• Andrew Goodman

    Indeed, that’s what Bing is currently beta’ing. Showing richer listings on brand searches, allowing companies to come in and curate them, and for now, no charge. Of course, eventually they will look to charge for it :)

  • Andrew Goodman

    Indeed, that’s what Bing is currently beta’ing. Showing richer listings on brand searches, allowing companies to come in and curate them, and for now, no charge. Of course, eventually they will look to charge for it :)

  • JH

    For me Google “ends” where prices in Hotel Finder are determined mostly by BID not PRICE – the thing most import for users. There is where you can clearly see how Income is more important than User. Look at trivago – offers 100% ordered by price. And also a CPC model. Google, the newcomers eat you with your own weapon – make information useful!!

  • Elexar

    Absolutely. They are in a spree to please wall street & perhaps wall street only. Sad to see a great, distinct company becoming one of the boys.

    This is one of the knobs that management turns to inrush immediate cash. But this instant gratification affects the goodwill they (& their awesome engineers) have so built for years…

    Sergey, would you care to listen, if I may request so?

  • John Hacking

    Google have had their time in the sun as Altavista and Yahoo did back in the 90s. Time to find a new search engine. Try and notice how clean and fast, and relevant it is :)

  • Andy Kuiper – SEO Analyst

    It’s ALL about $$$ – sadly

  • Joel Chudleigh

    The first time I visited Google in London around 6 years ago I was taken aback by all of the security checks and procedures on entering the building. it seemed at contrast to the open and honest image portrayed by the search engine.
    It occurred to me then and also in light of your article that there is a great amount of fear within Google.
    They do some great stuff and I have to admit that Google shopping going paid was a bold move but probably a decision I could see myself making if I was in their position.
    Declining cpc’s in Adwords and the shift to peer to peer recommendations (social media) would scare the hell out of me if I had 42,000 people to pay as well as a load of shareholders to keep happy.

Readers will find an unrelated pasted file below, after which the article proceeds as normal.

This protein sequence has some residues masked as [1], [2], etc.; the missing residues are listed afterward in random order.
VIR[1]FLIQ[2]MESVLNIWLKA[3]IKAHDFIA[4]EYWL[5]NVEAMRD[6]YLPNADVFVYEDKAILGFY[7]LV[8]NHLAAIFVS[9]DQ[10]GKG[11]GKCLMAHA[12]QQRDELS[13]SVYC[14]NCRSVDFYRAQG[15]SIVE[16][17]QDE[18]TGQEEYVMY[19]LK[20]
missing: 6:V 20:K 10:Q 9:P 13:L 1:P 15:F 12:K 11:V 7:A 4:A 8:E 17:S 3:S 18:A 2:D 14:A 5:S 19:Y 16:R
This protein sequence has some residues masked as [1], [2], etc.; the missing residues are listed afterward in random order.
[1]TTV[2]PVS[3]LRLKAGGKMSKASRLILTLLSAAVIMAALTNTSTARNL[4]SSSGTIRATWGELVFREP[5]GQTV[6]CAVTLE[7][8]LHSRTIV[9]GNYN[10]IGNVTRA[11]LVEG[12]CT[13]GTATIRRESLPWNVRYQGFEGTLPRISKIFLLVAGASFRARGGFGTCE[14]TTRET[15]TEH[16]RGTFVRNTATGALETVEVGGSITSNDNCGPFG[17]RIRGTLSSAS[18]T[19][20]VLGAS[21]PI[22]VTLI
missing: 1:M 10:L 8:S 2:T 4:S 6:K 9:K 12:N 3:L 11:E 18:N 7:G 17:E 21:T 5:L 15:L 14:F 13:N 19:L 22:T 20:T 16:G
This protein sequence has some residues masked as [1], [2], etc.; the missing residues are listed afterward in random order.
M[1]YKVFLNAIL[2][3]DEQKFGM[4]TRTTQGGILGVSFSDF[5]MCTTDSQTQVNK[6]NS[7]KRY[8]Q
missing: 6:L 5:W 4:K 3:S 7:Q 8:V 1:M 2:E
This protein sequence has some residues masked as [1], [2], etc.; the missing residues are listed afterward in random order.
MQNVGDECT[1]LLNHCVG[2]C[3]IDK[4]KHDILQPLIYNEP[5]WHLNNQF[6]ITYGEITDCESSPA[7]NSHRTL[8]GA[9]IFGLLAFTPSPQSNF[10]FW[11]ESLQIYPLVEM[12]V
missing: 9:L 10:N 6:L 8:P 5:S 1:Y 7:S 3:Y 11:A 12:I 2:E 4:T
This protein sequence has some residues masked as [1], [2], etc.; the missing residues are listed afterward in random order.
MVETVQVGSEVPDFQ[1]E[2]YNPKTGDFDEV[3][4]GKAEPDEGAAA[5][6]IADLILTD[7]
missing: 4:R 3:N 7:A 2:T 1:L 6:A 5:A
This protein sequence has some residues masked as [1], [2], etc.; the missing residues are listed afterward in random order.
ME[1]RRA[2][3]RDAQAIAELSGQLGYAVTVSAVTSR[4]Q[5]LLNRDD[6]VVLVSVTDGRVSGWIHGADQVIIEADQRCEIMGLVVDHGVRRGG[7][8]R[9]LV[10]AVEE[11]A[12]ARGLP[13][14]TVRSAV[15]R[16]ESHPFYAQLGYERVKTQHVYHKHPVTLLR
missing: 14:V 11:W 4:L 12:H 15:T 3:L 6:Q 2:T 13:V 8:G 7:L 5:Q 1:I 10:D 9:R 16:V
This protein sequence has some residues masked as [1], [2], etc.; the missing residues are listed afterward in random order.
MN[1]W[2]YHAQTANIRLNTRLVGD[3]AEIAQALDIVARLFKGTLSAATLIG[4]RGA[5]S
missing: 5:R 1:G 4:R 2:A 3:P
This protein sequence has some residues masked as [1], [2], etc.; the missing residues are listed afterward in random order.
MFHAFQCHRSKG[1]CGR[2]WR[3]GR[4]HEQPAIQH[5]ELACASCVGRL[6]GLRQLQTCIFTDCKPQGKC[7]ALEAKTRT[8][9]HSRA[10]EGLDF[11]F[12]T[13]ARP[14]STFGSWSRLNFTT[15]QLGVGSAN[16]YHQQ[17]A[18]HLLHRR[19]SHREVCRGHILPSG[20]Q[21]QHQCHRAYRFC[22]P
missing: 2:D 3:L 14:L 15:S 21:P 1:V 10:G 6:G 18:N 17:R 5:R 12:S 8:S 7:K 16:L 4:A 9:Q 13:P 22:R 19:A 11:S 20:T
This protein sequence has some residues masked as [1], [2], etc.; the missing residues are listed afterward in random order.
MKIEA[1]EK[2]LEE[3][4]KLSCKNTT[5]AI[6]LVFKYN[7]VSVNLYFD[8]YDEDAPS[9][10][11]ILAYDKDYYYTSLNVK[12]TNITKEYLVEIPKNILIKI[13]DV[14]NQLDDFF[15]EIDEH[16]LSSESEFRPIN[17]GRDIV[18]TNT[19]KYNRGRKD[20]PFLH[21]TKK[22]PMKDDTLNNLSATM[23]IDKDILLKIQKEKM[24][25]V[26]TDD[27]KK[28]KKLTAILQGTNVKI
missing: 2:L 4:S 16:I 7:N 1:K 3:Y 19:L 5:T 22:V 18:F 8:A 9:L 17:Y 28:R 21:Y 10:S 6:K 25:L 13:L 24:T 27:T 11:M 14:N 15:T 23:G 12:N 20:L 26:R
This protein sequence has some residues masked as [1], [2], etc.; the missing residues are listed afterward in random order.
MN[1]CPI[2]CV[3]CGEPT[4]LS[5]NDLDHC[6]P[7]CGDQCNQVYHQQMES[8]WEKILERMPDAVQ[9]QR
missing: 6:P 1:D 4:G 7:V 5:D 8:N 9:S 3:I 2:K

I would be scrabbling down around the back of the sofa too, searching for any long lost coins regardless of whether it means reversals on old promises – we do what we have to do in tough times. Regardless of how it may appear (search market share etc) I am pretty sure that these are nerve wracking times for Google.
    I agree that if Google really cared about their users trust then they would be more open and up front about the reasons behind these changes. But I think that they did not for 2 reasons:
    1) 99.999% of people will never notice the reversal.
    2) These changes are completely at odds with the brand image that they have built up over so long so honesty carries too great a risk.
    I think that for things not to explode in their face they need to start re-positioning the brand as a bit more grown up – one that understand compromises rather than the young utopian.

  • CarlosVelez

    I hear what you’re saying, Danny, but you’re forgetting that Google is a publicly traded company. They’re primary responsibility is to deliver financial results to their shareholders. If that means screwing around with promises made when they were private, then so be it. They don’t have any responsibility to their users, eCommerce sites, nor anyone else for that matter.

    This doesn’t make Google “bad” or “untrustworthy”. It just makes them corporate and financially-driven. You could probably write a similar article about Facebook or Twitter.

  • James K.


  • Michelle Schenker

    Another Google keeps breaking its promise on: press releases as a short term ranking boost strategy. Matt Cutts came out in a video a year or so ago saying that Google would not longer view paid press releases as preferential in search results, yet they are still showing up regularly and boosting results that are not the best for the info seeker (deeper pockets is not always in the best interest of readers).

  • PStrohm

    Not really. Tell me if Google is accepting applications to shill for them.

  • James K.